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  Most seniors want to age in place in their homes, well past retirement and into their golden years, and with a bit of help, they can. When circumstances change, specifically in the areas of mobility and ability, seniors may look for ways to make the rooms in their homes more easily accessible for themselves. Adult children of aging parents also worry that mom or dad may be more susceptible to potential risks at home, especially in the bathroom or shower. A fall while performing daily activities would surely raise concerns about their continued ability to stay safe and independent at home. Wheelchair users can grow frustrated by common barriers like narrow doorways, stairways, tight hallways and inaccessible bathing or shower facilities, just to name a few. Facing any of these challenges can be enough to make a person want to move. This Home Safety Guide for Seniors is intended to help the elderly, and their caregivers alike, commence a plan to stay in their own home as long as is possible, and on their own terms. This home safety for seniors guide contains useful information about ways to help them get around in their home an community. Lifeway Mobility can help seniors plan ahead and make informed decisions about assistive equipment and home modifications that can be the difference between living independently in their home and alternatives that are not nearly as desirable.   Falls: There are Ways to Lower the Risk of a Fall The elderly are hospitalized for fall-related injuries five times more often than they are for injuries from other causes. Too often, seniors seek help after a tragic event happens. Seeking a professional assessment of one’s home environment to learn how to make it safer is highly recommended. This will help seniors and their families understand the variety of assistive and safety devices that may help reduce the risk of falling. Or, here are some common-sense ways for seniors to prevent falls right away: Use a cane or walker to steady yourself when getting up. Stand up slowly after eating, lying down or resting. Getting up too quickly can cause your blood pressure to drop, which can make you feel faint. Use a cane or walker to feel steadier when you walk. If your doctor prescribes a cane or walker, we can help find one that fits your needs. Wear rubber-soled, low-heeled shoes that fully support your feet. Wearing only socks or smooth-soled shoes on stairs or waxed floors can be unsafe. Hold the handrails when you use the stairs. Use hand grips and install grab bars throughout the house. Use a reaching stick, or more commonly known as a reacher, to reach items on top shelves. Consider a step stool with a handle. Carefully consider the safety of your bathroom. Grab bars, raised toilet seats, safety bars for your tub, and transfer benches can make your bathroom a significantly safer place. Consider purchasing a personal medical alarm to wear around your neck. These electronic devices that can bring peace of mind to you and your loved ones. Taking care of your overall health and well-being can help lower fall risks. Ask your doctor about a bone density test, which will tell how strong your bones are. Medications are available that can make your bones stronger and harder to break. Regular exercise can help keep you strong, and your joints, tendons and ligaments flexible. Talk with your doctor before beginning any program. Have your vision and hearing tested often. Even small changes in sight and hearing can make you less stable and can throw off your depth perception. Discuss possible side effects from medication with your doctor and/or pharmacist. Some medicines affect coordination and balance. Related resource: Take this Free Fall Risk Assessment Test Making Every Room in a Home Safe and Accessible Have you thought about the current and future safety and accessibility needs of all those who are living in your home? What about accessibility needs of friends and relatives who visit? Do you have an aging parent who is coming to stay for awhile?   Practicing the concept of universal design, either during initial construction or with home modifications later, incorporates design elements, spaces and even equipment that make each room more user friendly for as many different people as possible. Modifications like extra-wide doorways and hallways can accommodate a walker, or make getting around easier for a person on crutches or in a wheelchair. Movable cabinets increase the usability of the kitchen wheelchair users, and anyone who has a hard time bending down or reaching up. Equipment like grab bars and support poles offer assistance when coming to a standing position, while stair lifts, wheelchair ramps, platform lifts and even residential elevators can keep every level of your home accessible to all. Home Safety Solutions to Home Accessibility Challenges Here are some solutions to common home mobility and accessibility challenges for seniors by room. Bathrooms Barrier-free showers Walk-in tubs Step-in tub cutouts Grab bars & handrails Elevated toilet seats Bath lifts Shower benches Swing & support bath basins Toilet support frames   Bedroom Adjustable beds Bed rails Floor or ceiling-mounted lifts Bedside commodes Handholds/poles to help with standing Over-bed trapeze Pull-out closet shelving Handrails   Kitchen Easy-access cabinetry Accessible counter tops Handrails Easy-grip utensils, ergonomic dishes Accessible appliances Reachers Pull-out shelving   Living Area Stairway lifts Lift chairs Canes & walkers Home monitoring devices Walkers Safety poles Handrails Lighting Home automation devices for seniors   Getting Around – inside, outside and in your community Scooters Portable ramps Power wheelchairs Rollators & canes Vehicle lifts Accessible vehicles Lightweight transport wheelchairs Porch railings Foldable canes, walkers, wheelchairs   Wheelchair Users Modular ramps Door widening Curbless or barrier-free showers Residential elevators Patient and vehicle lifts Pull-out shelving Inclined platform lifts Vertical platform lifts Automatic door openers   Modify Your Home Room by Room Modifying the home can be as simple as picking up throw rugs (tripping hazards) or more complex – widening doorways, installing a “curbless” shower, changing door handles to levers, installing “rocker” light switches, or opening up interior space to make it more accessible and practical for individuals who use mobility equipment. Some of the most common home modifications include: • Grab bars in bathrooms especially around the toilet and bathing area• Ramps, both interior and exterior• Stair lifts – both indoor and outdoor• Door widening• Walk-in tubs/curbless or barrier-free showers• Full bath remodels• Ceiling lifts• Porch lifts• Accessible room additions• Floor coverings to accommodate wheelchair use   Staying Safe in Your Home Home automation products are ‘smart’ home devices that can help seniors monitor the security and safety of their homes, engage automated lighting systems, allow the homeowner to see who is at the door, and program the thermostat so it learns family patterns, and knows when someone is home or not. Elders can also check on pets and the security of your home while away, and so much more. These gadget can help seniors stay in their homes –– comfortably and safely. Actual smart devices include security cameras, doorbells, thermostats, smoke detectors, lighting controls and more. Emergency alert devices and systems can help seniors remain independent at home and when out and about in the community. Most systems offer options for wearing the alert button around the neck or on the wrist, and are automatically triggered when a fall is detected and the user cannot push the button. Such automated fall detection can be a real life saver. Medicare & Insurance Guide Many home medical products are covered by Medicare. What Medicare doesn’t cover, secondary insurance often will. Home modifications and accessibility equipment like stair lifts, bathroom safety, ramps, vehicle lifts, and vertical platform lifts usually are not covered by Medicare or insurance, but may be through non-profits, waiver programs, reverse mortgages, special home improvement loans, foundations and churches. Remember to weigh the cost of alternative care versus the cost of making your home environment more accessible through modification. The average annual cost of skilled care at a nursing home is $82,500 for a semi-private room, or $92,500 for a private room. Assisted living costs an average of $48,000 annually. The average rate for an in-home health aide is $23 per hour. Adult day services average about $22,000 if care is provided five days a week. Learn about how much a stair lift, wheelchair ramp, or home elevator might cost (spoiler - each solution is more cost-effective than any alternative care option above!) Stair Lift Pricing Wheelchair Ramp Pricing Home Elevator Pricing We trust you’ll find value in all the information presented and that if circumstances change, that Lifeway Mobility will be top-of-mind when needing a professional evaluation for one’s home. Related Resource: Medicaid Home Modification Funding Guide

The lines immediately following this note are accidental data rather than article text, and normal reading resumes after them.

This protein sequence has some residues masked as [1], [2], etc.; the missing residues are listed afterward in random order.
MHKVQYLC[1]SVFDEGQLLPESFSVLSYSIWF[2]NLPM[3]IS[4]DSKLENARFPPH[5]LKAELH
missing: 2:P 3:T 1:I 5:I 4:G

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Posted 2/25/2022